Research shows the success of a bacterial community depends on its shape.
The Department of Economics has announced that Associate Professor Jonathan Gruber has been selected as a National Science Foundation Presidential Faculty Fellow.
Out of 15 US winners selected by the NSF, Dr. Gruber's award was the only one in the social and behavioral sciences and the first Presidential Faculty Fellowship received by an MIT faculty member.
The awards, which carry a grant of $100,000 per year for up to five years, are intended to allow the recipients to undertake self-designed, innovative research and teaching projects, to establish research and teaching programs and to pursue other academic activities.
An MIT graduate with a major in economics (Class of 1987), Dr. Gruber received his PhD in economics from Harvard University in 1992 and has been on the faculty of the Department of Economics since 1993. He holds the Castle Krob Career Development Chair.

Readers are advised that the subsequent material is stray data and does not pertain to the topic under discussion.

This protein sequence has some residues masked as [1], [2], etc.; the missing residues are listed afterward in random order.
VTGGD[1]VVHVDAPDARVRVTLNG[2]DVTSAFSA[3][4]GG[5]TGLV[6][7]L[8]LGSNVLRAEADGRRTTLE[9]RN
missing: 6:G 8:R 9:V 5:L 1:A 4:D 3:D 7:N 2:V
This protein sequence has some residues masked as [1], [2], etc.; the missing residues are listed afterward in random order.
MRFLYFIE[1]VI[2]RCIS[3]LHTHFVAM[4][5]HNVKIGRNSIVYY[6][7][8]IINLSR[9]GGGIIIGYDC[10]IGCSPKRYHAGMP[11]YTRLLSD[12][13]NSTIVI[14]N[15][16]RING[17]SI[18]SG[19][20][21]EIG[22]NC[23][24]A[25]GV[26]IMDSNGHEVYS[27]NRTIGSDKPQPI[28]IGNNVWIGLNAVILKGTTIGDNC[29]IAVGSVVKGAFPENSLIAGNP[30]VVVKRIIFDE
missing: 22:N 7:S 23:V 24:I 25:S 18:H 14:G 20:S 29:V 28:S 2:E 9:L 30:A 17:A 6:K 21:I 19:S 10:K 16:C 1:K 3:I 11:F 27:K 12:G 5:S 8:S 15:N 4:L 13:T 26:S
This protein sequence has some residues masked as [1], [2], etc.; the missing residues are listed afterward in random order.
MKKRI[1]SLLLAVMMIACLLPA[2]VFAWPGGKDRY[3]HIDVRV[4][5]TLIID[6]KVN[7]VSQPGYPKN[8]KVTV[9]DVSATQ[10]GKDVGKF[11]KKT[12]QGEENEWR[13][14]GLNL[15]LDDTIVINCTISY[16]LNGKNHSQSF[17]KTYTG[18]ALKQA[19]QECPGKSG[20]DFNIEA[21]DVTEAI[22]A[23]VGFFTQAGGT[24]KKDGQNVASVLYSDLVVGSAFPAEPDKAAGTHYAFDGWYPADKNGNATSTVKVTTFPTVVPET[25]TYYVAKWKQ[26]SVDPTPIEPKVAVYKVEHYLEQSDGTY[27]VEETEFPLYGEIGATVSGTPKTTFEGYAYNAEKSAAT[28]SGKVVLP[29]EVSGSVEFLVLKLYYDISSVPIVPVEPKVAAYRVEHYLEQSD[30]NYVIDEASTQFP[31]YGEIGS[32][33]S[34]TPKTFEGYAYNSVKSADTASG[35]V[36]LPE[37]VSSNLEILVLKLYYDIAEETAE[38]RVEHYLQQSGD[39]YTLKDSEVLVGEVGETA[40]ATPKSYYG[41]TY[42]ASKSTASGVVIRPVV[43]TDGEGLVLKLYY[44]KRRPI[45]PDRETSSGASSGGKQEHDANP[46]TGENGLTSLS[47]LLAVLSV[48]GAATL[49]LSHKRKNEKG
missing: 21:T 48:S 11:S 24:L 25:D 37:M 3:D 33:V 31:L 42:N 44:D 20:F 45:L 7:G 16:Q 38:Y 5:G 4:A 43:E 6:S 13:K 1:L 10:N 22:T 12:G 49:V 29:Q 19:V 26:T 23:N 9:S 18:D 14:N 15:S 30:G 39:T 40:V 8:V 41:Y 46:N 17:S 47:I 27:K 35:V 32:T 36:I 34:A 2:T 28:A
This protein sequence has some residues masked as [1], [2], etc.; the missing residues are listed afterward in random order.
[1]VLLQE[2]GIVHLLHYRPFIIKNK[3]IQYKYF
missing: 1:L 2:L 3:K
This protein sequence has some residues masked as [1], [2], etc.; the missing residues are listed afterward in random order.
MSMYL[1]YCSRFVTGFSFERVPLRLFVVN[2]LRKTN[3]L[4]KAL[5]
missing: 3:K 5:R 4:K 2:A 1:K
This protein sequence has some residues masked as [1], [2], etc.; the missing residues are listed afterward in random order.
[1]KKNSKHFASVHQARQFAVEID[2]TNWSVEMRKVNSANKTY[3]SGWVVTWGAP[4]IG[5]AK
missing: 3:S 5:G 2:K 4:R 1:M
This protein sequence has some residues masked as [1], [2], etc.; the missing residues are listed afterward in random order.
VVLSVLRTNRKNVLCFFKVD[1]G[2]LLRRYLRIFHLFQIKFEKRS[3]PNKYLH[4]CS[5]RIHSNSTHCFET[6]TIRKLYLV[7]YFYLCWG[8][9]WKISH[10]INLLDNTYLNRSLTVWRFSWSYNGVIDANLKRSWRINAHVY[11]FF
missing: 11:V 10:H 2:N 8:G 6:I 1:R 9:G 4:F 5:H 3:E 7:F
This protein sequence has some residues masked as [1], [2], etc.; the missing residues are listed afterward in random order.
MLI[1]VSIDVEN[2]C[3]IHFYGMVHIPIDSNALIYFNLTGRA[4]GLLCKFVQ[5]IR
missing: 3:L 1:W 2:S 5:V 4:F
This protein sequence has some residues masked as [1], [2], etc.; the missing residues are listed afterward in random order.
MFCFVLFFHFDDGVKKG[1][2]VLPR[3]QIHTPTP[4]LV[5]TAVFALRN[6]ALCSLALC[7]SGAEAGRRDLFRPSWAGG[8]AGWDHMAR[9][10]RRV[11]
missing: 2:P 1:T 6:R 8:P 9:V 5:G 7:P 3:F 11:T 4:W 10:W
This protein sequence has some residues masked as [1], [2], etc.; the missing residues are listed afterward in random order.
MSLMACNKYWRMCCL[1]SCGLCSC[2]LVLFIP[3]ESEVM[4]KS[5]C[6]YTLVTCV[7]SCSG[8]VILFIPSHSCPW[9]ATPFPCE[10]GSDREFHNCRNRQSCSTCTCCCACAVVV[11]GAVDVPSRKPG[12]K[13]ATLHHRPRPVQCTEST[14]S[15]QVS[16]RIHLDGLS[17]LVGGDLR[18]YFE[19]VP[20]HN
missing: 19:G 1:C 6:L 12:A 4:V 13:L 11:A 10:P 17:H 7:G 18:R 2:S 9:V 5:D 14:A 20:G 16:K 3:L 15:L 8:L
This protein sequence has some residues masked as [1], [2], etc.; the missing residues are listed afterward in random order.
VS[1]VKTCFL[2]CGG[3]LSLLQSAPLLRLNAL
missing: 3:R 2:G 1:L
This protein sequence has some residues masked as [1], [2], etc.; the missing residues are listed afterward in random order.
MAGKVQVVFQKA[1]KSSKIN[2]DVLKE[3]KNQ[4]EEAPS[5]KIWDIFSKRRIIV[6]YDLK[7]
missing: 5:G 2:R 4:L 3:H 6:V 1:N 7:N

Professor Gruber's research and teaching focus on health economics and the economic effects of government social insurance programs. His research has analyzed the effects of a diverse range of insurance programs, including Medicaid, unemployment insurance, workers' compensation and employer-provided health insurance.
Dr. Gruber is regarded as one of the leading applied economists of his generation. His principal research contributions include studies showing that wages decline when governments require employers to provide workers with fringe benefits, that substantial improvements in the health of low-income children followed the expansion of the Medicaid program in the 1980s, and that expansion of government insurance programs "crowds out" private insurance and reduces the amount that individuals spend on private health insurance.
A version of this article appeared in MIT Tech Talk on September 27, 1995.